The enhanced transmission of electromagnetic waves through an opaque object is reported in this paper. The samples are constructed as two different configurations: a subwavelength metallic mesh sandwiched either between two metallic plates with periodic fractal slots (ABA for short) or between two plastic plates with periodic metallic fractals (CBC for short). Such ABA or CBC configuration exhibits multiple transmission peaks, indicating the wave penetrations through the opaque metallic mesh. The experimental observations and theoretical simulations demonstrate that the transmission enhancements for two configurations are induced by local resonances in the sandwiching layers.
©2005 Optical Society of America
The phenomenon of resonant transmissions of electromagnetic (EM) waves through structured materials has attracted much attention in recent years. Several kinds of extraordinary transmissions, each associated with the excitation of different kinds of resonances, have been discovered. For instance, the composite medium combining both thin metallic wires and split ring resonators (SRRs) exhibits a transmission band because the simultaneous occurrence of electric resonances in metallic wires and magnetic resonances in SRRs gives rise to a negative refractive index n [1–7]. By tailoring the surface of a material, Ebbesen et al. reported the enhanced transmission of light through an optically thick metal film perforated with subwavelength holes, where the resonance of surface plasmons is involved [8–11]. Furthermore, high transmissions through metal films with thin slits can be induced by Fabry-Perot-like resonance of propagating waves inside the slits [12, 13]. Very recently, another mechanism was proposed that enabled perfect transmission of a classically opaque flat slab (negative permittivity ε) by attaching two identical slabs of high ε on both sides to stimulate an enhancement of magnetic fields at the interfaces . This paper will present the observation of the enhanced transmissions of microwave for a subwavelength metallic mesh sandwiched either between two metallic plates with periodic fractal slots (ABA for short) or between two plastic plates with periodic metallic fractals (CBC for short), and that the formations and positions of the transmission peaks are closely associated with local resonances of layer A and C [15–17].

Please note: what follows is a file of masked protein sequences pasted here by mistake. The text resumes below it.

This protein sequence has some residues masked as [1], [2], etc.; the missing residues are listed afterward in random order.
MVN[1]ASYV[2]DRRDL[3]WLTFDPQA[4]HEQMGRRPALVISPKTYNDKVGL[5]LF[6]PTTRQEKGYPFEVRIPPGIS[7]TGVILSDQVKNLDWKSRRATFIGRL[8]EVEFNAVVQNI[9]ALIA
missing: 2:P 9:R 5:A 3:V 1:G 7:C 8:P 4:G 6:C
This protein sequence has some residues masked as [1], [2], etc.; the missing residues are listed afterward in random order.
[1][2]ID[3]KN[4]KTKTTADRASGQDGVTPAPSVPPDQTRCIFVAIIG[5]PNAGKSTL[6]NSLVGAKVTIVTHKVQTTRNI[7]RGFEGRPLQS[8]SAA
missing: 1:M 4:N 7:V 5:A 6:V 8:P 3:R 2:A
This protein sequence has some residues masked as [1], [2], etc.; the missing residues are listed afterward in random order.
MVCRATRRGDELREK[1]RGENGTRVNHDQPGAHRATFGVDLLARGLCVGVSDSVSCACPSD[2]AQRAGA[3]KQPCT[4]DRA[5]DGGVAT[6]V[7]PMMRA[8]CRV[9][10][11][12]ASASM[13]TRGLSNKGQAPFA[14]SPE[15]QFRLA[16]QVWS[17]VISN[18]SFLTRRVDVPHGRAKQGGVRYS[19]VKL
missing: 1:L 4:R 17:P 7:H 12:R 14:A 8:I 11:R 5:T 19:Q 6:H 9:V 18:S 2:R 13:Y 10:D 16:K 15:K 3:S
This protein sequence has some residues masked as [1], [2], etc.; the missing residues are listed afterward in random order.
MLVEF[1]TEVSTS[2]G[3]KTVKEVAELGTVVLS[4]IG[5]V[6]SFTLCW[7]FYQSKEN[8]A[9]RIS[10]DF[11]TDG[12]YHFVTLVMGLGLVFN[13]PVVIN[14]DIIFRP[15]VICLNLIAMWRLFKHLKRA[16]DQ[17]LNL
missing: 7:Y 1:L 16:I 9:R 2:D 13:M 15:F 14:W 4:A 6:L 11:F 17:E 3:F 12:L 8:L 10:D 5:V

2. Samples and measurements
The sample was constructed as a three-layered structure ABA or CBC, where the sandwiching layer A or C was fabricated using a shadow-masking/etching process on a 31 cm × 31 cm × 0.5mm PCB sheet. The unit cell of layer A is intrinsically a 10-level fractal structure , wherein the slot etched on the copper plate has a width of 0.2 mm and the first level length of 10 mm, as illustrated on the right side in Fig. 1. On the metallic plate there are 196 replicas of 2 cm × 2 cm squares of fractal-slit arranged periodically. Layer C is actually an inverted version of layer A, i.e. the metallic fractal strips were constructed instead of fractal slits. Layer B is a metallic mesh with grid squares of 0.5 mm in width and 1.3 mm in thickness, and a spacing of 3.5 mm between squares in both the x and y directions. Two identical layers A or C were attached to both sides of the layer B with a separation of distance 3 mm to form the ABA or CBC structures showing in Fig. 1 for the sample configuration. The microwave spectra were measured by an Agilent 8720ES Network Analyzer connected to two double-ridged waveguide horn antennas (HP1196E), separated by a distance of 120 cm. One acts as the microwave generator and the other as a receiver. The sample was placed on a stage 25 cm from the receiving horn. The microwave polarization was identified when the incident electric field was along the x or y direction.
3. Results and discussions
Figure 2(a) shows the normal transmittances of EM waves through layers A and B respectively. It is observed that the metallic mesh B is able to block the EM wave in the frequency range measured from 1 to 14 GHz, while layer A reflects the wave at most frequencies except at some pass-bands, 1.8, 4.0, and 10.2 GHz, where almost 100% transmittances could be obtained. It should be noted from Fig. 2(a) that two pass-bands appear at the very low frequencies (long wavelengths) of 1.8 and 4.0 GHz, respectively, indicating the unusual subwavelength transmission since the wavelength (~167 mm) of EM wave penetrated through layer A was more than one order of magnitude greater than the length of the longest slit (10 mm). This transmission can be attributed to local resonance occurring on the metallic plate wherein the subwavelength fractal slits are located periodically.